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Monday, December 09, 2019 {{ new Date().getDay() }}

Reprinted with permission from Creators.

 

A federal judge in Texas just threw out the Affordable Care Act root and branch. If the decision were to survive legal challenges, an estimated 17 million Americans could lose their health coverage. Uncounted others would face monstrous premium hikes as protections for pre-existing conditions vanish.

Upheld, the ruling would rocket Republicans toward their goal of killing Obamacare. President Trump didn’t hold back his joy, hailing it as “a big, big victory” by a “highly, highly respected” judge.

The downside for Republicans is that the program has become quite popular. That’s why they didn’t actually repeal it though they could have. Instead, they tried to dismantle it, screw by screw, in the dark of night.

Republicans had two years to replace or fix the ACA to their liking. They didn’t do it.

Trump said that if the judge’s ruling stands, “we will get great, great health care for our people.” Right, like Mexico will pay for that big, beautiful wall.

Time would be better spent discussing what Democrats should do, now that they will soon command a House majority.

What they shouldn’t do is push a radical makeover of the health care system in one swoop. A massive Medicare-for-all initiative would burden an already exhausted public with more disruption. Even a good number of Democratic House members oppose that approach.

Half of Americans — 160 million people — get their health coverage through their employer. Many may have complaints about rising premiums and out-of-pocket payments, but the great majority say they’re quite content with their health care. They might be better off in Medicare, but they don’t know that yet.

Better to start small. Start by letting Americans just below the Medicare eligibility age of 65 buy into the program — say, those 55 and up. The concept, “Medicare for more,” has been around for a while.

What would this do?

First off, it would help the group stuck with the highest premiums in the ACA insurance marketplaces. In most states, premiums rise with the subscriber’s age. Older Americans are charged more because they tend to use more health care. A Medicare buy-in would be especially helpful to those who earn too much to qualify for subsidies and currently face high premiums and deductibles.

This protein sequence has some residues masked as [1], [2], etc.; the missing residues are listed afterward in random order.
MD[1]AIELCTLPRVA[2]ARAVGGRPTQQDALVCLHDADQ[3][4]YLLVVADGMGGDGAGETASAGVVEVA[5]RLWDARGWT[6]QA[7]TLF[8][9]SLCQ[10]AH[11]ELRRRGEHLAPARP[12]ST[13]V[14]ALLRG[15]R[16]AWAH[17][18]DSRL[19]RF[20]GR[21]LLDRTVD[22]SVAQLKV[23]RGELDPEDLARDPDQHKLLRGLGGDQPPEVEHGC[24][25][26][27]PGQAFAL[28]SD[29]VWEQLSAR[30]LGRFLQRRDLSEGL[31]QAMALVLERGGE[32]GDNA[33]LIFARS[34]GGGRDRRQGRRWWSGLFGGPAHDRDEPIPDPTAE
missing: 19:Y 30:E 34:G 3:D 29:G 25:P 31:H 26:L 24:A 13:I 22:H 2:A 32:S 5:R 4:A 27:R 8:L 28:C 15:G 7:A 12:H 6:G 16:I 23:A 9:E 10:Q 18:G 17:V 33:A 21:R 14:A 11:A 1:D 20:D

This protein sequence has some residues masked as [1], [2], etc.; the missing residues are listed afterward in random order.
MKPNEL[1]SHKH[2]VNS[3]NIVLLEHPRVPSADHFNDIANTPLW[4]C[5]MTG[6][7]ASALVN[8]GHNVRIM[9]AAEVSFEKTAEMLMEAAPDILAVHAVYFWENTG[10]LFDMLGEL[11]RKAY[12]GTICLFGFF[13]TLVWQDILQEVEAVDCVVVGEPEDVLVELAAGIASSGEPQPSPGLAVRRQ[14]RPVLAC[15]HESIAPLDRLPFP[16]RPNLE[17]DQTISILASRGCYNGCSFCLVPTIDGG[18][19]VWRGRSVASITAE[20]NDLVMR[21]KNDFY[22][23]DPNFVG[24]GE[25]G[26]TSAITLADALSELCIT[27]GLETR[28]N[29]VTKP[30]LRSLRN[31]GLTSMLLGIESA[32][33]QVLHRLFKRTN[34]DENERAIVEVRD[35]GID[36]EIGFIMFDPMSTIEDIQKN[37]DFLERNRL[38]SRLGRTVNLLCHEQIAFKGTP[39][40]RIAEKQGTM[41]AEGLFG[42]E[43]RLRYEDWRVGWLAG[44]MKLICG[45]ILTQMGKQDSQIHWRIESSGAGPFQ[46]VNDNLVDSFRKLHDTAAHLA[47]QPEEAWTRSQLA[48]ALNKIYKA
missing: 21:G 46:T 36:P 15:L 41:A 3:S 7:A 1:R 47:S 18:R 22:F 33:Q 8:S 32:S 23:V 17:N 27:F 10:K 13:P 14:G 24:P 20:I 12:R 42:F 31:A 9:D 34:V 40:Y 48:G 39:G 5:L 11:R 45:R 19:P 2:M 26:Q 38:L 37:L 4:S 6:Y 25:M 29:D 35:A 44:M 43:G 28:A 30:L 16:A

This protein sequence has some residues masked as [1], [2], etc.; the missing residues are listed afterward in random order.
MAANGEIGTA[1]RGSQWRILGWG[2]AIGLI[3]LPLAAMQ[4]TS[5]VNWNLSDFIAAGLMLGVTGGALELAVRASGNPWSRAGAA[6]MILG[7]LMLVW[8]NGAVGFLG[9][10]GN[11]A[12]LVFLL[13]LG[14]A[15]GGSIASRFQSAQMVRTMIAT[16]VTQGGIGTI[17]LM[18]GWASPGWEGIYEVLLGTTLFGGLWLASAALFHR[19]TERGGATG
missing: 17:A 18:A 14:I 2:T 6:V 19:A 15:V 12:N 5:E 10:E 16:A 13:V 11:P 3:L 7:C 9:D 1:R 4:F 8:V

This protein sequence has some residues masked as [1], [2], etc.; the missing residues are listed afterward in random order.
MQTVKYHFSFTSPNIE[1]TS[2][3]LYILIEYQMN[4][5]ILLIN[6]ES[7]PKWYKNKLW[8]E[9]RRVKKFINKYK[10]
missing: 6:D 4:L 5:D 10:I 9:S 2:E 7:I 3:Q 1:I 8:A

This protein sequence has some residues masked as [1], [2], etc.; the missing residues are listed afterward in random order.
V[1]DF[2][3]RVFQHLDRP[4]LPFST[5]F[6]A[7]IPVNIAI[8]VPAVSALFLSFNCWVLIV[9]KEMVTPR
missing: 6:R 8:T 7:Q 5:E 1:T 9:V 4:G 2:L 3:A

Secondly, “Medicare for more” would be voluntary. There would be no coercion. People who qualify could take the deal or not.

Thirdly, it would be a step toward “Medicare for all.” It would demonstrate what happens when Medicare starts covering people who are still working. Seeing that the roof doesn’t crash down, the public might be more open to lowering the buy-in age further.

In the meantime, Democrats must fight in the courts and in the corridors of Congress to defend the ACA that we have. And they should redouble efforts to lower the outrageous cost of drugs. With Trump’s power to intimidate waning, some Republicans might work with them.

So much is at stake. In addition to the losses listed at top, the demise of the ACA would end guaranteed maternity care. Treatment for addictions, gone. Importantly for Americans of modest means, the dignity of going to the doctor through the front door would be taken away.

Americans have seen the Promised Land of health care security, and one can’t expect them to be shuttled back to the desert quietly. They spoke loudly in the recent midterms. If Republicans could lose 40 House seats in good part because of their threats to take away ACA benefits, imagine the results in 2020 if they actually did.

What happens to health coverage in 2019 will be a big, big deal for everyone. May you keep yours.

Follow Froma Harrop on Twitter @FromaHarrop. She can be reached at fharrop@gmail.com. To find out more about Froma Harrop and read features by other Creators writers and cartoonists, visit the Creators webpage at www.creators.com.

 

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